Once the hashed version of the type-independent portion of the access information is obtained, one or more look-up tables 22A are consulted to determine whether or not an entry exists for the access information according to the entry type associated with the look-up tables 22A. In the illustrated embodiment, look-up tables 22A comprises a single table that indicates whether or not there is an entry for a business at the EDMP produced by standardization generator 20. Since the change-of-address system described as an embodiment of the invention herein manages two information types (i.e., business entries and individual entries), only one look-up table 22A is required, as absence of an entry in look-up table 22A is used as a presumption that the EDMP is associated with an individual. However, other embodiments of the invention may manage more than two information types, and therefore multiple look-up tables may be used to consecutively filter the information in order to determine a valid entry type.
Look-up table 22A may be implemented as a bit array as described in the above-incorporated U.S. patent application entitled “DELIVERY POINT VALIDATION SYSTEM”, which describes the use of a bit array for verification of the presence of an address entry in the look-up table that has very low computational overhead on retrieval of the information. Address indicia that changes, e.g., street renaming, unit re-numbering, etc. are updated in the look-up table as described in the above-incorporated patent application “METHOD FOR CORRECTING A MAILING ADDRESS”. The delivery point validation technique provides the hashed EMDP to an extraction algorithm that selects samples from the hashed EMDP (or other access information in applications other than a change-of-address system) that are used as offsets into the bit array. If a bit is set within the bit array, the presence of the individual sample is verified. If all samples are indicated as present, then the existence of an entry in look-up tables is verified. The above-referenced patent application provides further details of bit array implementation for verifying the validity of an EMDP or other data type.
If the EMDP is verified as a valid business address, a business name standardizer 24A standardizes the name provided as input (the type-dependent portion of access information). The business name standarizer 24A uses the ZIP Code to access a business name table that contains a list of correct business names as entered on the actual change-of-address card, Internet change-of-address system or other mechanism used to enter changes of address.
Once the business name has been standardized, the business name is provided to SHA generator 21B and combined with the EMDP and a SHA-1 result is generated. SHA generator 21B may use the same set of program instructions that provide SHA generator 21A or may be another algorithm that provides security to access a move table 27. Secure data store retrieval algorithm 28 provides access to move table 27, which is stored in data storage device 29 as a file. Exemplary move table 27 comprises multiple data stores as described in the above-incorporated parent application “METHOD AND SYSTEM FOR STORING AND RETRIEVING DATA USING HASH-ACCESSED MULTIPLE DATA STORES”, which yields a new mailing address (or other information for other applications of the system) in response to access information that has been processed into a hashed result. The data store comprising all of the multiple data stores described in the above-referenced patent is very secure against data mining and prevents revelation of private data, unless all of the required access information (e.g., name and old mailing address) are known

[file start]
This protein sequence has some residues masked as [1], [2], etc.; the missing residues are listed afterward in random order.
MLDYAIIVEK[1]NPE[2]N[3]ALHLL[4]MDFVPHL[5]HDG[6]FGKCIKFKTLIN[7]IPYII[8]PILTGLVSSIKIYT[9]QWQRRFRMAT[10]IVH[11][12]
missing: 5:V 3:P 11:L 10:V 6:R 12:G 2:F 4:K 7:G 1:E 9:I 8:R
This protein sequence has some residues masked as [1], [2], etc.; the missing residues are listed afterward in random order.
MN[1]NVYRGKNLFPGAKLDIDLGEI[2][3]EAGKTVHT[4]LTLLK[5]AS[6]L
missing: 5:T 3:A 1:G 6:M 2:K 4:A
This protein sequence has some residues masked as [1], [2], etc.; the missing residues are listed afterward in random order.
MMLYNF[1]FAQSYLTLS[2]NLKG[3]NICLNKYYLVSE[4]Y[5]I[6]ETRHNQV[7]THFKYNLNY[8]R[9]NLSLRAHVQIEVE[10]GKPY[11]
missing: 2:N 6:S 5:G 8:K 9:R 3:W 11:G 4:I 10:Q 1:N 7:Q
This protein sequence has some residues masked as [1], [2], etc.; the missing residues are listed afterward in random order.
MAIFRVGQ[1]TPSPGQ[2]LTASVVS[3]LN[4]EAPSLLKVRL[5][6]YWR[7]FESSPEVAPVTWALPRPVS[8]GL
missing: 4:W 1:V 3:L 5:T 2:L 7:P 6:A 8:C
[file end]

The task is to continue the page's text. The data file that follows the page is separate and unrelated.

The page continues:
The above-referenced patent application describes the storing and retrieving of standardized address information and may be extended to other types of information, depending on the type of information retrieval required for the particular embodiment of the present invention. In particular, a mathematical representation of a new (moved-to) address is used with a change-of-address system in accordance with an embodiment of the present invention. The data that is placed in the data stores is 7-byte information that comprises a number computed from: a five digit ZIP Code Z, a four-digit add-on with a two-digit delivery point selector ZP[10000.00], a gender flag G, the first M1 and second M2 characters of the middle initial, the move effective date D, an address drop flag A and a flag to indicate the use of a middle name MU. The numbers in brackets following each of the above elements depicts the number of values or states that each of the above-listed elements can assume.
The mathematical expression of the stored address information is computed as a representation that essentially assigns a “digit” of a base equal to the number of states (or a greater arbitrary number) assumable by each of the above elements, and therefore is a sum of each of the elements multiplied by the next lower digit's base and the base of the digit itself. The expression for the stored data (which, once retrieved, is used to compute the elements of the address by modulo arithmetic to extract each “digit” knowing the base). The formula for the data stored in each element of data stores in the secured database is:
which can be equivalently expressed as described above, but for clarity of the relationship of the ZIP and ZIP+4 values to the stored/retrieved data, is expressed with the additional information grouped separately. The factors can be multiplied through to determine the base values of the individual digits. Upon extraction of a data element from the data store, the element is divided by the base values to yield modulo results giving the components of the new address. The above number will not exceed 2547, which is the maximum data size for the seven data store implementation of the storage and retrieval method disclosed in the above-referenced patent application. The data portions are retrieved, de-striped and combined after modulo-254 processing, then the new address is generated by performing the above variable-modulo computation to yield the individual new address elements.